How, by contrast, is the neglect of theoretical study of the State in the Second International, and in the Third International after Lenin, to be explained? Here I would advance, with all necessary precautions, the following thesis: the absence of a study of the State derived from the fact that the dominant conception of these Internationals was a deviation, economism, which is generally accompanied by an absence of revolutionary strategy and objectives—even when it takes a ‘leftist’ or Luxemburgist form. In effect, economism considers that other levels of social reality, including the State, are simple epiphenomena reducible to the economic ‘base’. Thereby a specific study of the State becomes superfluous. Parallel with this, economism considers that every change in the social system happens first of all in the economy and that political action should have the economy as its principal objective. Once again, a specific study of the State is redundant. Thus economism leads either to reformism and trade-unionism, or to forms of ‘leftism’ such as syndicalism. For, as Lenin showed, the principal objective of revolutionary action is State power and the necessary precondition of any socialist revolution is the destruction of the bourgeois State apparatus.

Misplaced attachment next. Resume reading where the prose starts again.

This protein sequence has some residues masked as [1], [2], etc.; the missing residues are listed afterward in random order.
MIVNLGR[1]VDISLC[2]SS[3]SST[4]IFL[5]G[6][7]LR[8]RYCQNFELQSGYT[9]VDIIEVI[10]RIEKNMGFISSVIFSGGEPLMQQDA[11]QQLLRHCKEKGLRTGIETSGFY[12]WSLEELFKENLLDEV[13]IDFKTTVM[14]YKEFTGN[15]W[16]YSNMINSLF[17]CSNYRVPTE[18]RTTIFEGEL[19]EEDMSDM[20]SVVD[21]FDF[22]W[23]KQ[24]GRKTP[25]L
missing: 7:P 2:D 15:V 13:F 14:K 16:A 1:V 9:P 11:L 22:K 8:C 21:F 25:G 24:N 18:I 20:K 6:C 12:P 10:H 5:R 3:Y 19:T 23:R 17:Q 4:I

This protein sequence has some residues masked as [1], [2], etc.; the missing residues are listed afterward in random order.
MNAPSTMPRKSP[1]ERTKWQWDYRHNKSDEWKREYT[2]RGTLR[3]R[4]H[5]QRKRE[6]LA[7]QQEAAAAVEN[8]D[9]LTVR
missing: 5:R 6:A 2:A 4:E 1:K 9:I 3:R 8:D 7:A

Economism and the absence of revolutionary strategy are manifest in the Second International. They are less obvious in the Third International, yet in my view what fundamentally determined the theory and practice of ‘Stalinist’ policy, dominant in the Comintern probably from 1928, was nevertheless the same economism and absence of a revolutionary strategy. This is true both of the ‘leftist’ period of the Comintern until 1935, and of the revisionist-reformist period after 1935. This economism determined the absence of a theory of the State in the Third International, and this relation (economism/absence of a theory of the State) is perhaps nowhere more evident than in its analyses of fascism—precisely where the Comintern had most need of such a theory of the State. Considerations of a concrete order both confirm and explain this. Since the principal symptoms of Stalinist politics were located in the relations between the State apparatus and the Communist Party in the ussr, symptoms visible in the famous Stalin Constitution of 1936, it is very comprehensible that study of the State remained a forbidden topic par excellence.